Artillery is a weapon of war that operates by projection of munitions far beyond the effective range of personal weapons. Artillery comprise specialised devices which use some form of stored energy to operate, whether mechanical, chemical, or electromagnetic. Originally designed to breach fortifications, they have evolved from nearly static installations intended to reduce a single obstacle to highly mobile weapons of great flexibility in which now reposes the greater portion of a modern army's offensive capabilities.

Originally artillery was any group of infantry primarily armed with projectile weapons. Since the development of cannon, the word "artillery" in practice has largely meant cannon; in contemporary usage it usually refers to shell-firing guns, howitzers, mortars, and rockets. In common speech the word artillery is individual devices, together with their accessories and fittings, although these assemblages are more properly called equipment. By association, artillery may also refer to the arm of service that customarily operates such engines.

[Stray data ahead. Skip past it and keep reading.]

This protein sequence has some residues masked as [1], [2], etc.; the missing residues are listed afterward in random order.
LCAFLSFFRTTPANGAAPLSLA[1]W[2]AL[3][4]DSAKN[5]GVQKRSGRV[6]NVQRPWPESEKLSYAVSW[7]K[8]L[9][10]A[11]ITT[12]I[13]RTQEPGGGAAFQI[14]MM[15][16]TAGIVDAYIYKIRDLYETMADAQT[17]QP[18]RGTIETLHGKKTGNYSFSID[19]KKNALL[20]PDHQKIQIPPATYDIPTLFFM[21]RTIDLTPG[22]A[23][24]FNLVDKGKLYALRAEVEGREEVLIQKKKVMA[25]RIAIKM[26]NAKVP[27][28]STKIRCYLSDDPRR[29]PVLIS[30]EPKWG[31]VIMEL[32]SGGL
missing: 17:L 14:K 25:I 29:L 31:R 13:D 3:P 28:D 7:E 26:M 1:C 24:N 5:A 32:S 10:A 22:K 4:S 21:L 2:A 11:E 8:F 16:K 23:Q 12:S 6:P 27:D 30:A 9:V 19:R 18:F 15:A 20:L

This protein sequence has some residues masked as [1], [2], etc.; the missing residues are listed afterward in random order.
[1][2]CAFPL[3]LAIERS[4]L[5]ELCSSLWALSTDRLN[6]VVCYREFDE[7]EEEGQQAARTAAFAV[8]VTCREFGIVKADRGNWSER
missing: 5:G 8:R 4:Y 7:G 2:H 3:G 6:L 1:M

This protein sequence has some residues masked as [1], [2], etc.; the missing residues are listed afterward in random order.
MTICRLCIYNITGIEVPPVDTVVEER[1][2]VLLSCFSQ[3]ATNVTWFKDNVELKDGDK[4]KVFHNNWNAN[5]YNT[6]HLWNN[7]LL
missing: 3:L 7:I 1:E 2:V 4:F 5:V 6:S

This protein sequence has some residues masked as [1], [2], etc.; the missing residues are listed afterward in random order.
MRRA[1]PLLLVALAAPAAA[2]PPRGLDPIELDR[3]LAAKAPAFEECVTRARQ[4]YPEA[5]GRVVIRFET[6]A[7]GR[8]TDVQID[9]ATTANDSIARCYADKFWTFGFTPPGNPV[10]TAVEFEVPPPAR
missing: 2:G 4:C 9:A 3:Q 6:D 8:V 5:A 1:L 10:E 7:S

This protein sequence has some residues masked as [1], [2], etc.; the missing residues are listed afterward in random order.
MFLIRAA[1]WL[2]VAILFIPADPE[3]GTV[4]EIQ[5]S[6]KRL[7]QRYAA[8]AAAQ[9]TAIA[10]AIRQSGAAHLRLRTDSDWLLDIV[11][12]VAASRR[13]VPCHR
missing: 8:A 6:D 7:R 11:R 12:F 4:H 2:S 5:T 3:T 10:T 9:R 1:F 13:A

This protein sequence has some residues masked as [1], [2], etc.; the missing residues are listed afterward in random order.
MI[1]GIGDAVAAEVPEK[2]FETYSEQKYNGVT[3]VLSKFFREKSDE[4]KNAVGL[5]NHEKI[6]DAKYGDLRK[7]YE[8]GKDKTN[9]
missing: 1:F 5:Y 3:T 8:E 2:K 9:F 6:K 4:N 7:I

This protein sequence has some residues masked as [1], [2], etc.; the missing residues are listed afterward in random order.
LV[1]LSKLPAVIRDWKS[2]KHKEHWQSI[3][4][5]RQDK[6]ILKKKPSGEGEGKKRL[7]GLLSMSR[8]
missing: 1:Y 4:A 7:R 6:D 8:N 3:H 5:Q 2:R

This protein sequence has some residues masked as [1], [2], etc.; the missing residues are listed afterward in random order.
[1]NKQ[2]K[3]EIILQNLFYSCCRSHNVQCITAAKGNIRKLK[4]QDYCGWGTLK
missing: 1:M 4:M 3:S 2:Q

Artillery is the most lethal form of land-based armament; in the Napoleonic Wars, World War I and World War II the vast majority of combat deaths were caused by artillery.[1] In 1944, Joseph Stalin said in a speech that artillery was "the God of War"

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